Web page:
The Nats cannot score runs and something MUST be done about it. Baseball is marathon, not a sprint, and one must always guard against jumping to conclusions based on the dreaded SSS – Small Sample Size- but at some point enough is enough. The season is almost a third over and the team is break-even because they are terrible at scoring runs. Injuries are surely to blame (it’s not ALL Espinosa’s fault) but so what? Last year’s version had injuries too, but also had a bench step up and fill holes until reinforcements came. That’s not happening this year and I think it’s time to shake things up.
Everyone loves to play the Batting Order Game and I’m no different. (Ed. Note: We realize this comes on the heels of David Huzzard’s very good article suggesting hitting Kurt Suzuki second.) In fact, I’m probably the worst. Batting order optimization is another point of contention between the old and new schools of baseball though. Again, the new school has won me over. Tom Tango’s The Book breaks down some shortcomings of traditional thinking and lays out a new strategy for getting the most out of players. Beyond the Boxscore’s Sky Kalkman has a great breakdown of The Book‘s ideas. Sky sums up Tango’s principles as such:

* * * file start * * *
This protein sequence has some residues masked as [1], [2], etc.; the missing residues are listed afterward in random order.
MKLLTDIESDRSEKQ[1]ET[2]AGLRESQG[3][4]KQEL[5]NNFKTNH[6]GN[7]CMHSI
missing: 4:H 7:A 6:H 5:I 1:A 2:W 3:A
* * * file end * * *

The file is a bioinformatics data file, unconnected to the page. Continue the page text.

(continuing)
“Another way to look at things is to order the batting slots by the leveraged value of the out. In plain English (sort of), we want to know how costly making an out is by each lineup position, based on the base-out situations they most often find themselves in, and then weighted by how often each lineup spot comes to the plate. Here’s how the lineup spots rank in the importance of avoiding outs:
#1, #4, #2, #5, #3, #6, #7, #8, #9
So, you want your best three hitters to hit in the #1, #4, and #2 spots. Distribute them so OBP is higher in the order and SLG is lower. Then place your fourth and fifth best hitters, with the #5 spot usually seeing the better hitter, unless he’s a high-homerun guy. Then place your four remaining hitters in decreasing order of overall hitting ability, with basestealers ahead of singles hitters. Finally, stop talking like the lineup is a make-or-break decision. Tango goes to great effort to try to figure out how damaging an out is in every spot and then reverse engineers a lineup from there.”
An important little nugget is that the batting order is not “a make-or-break decision”. There’s only so much it can do, but it can do something and times like this call for a Kitchen Sink approach. Using these theories as a basis, here are the changes I would make if Mike Rizzo suddenly fell ill (temporarily of course) and I had to step in and run the ship, fresh off a night’s sleep at a Holiday Inn Express.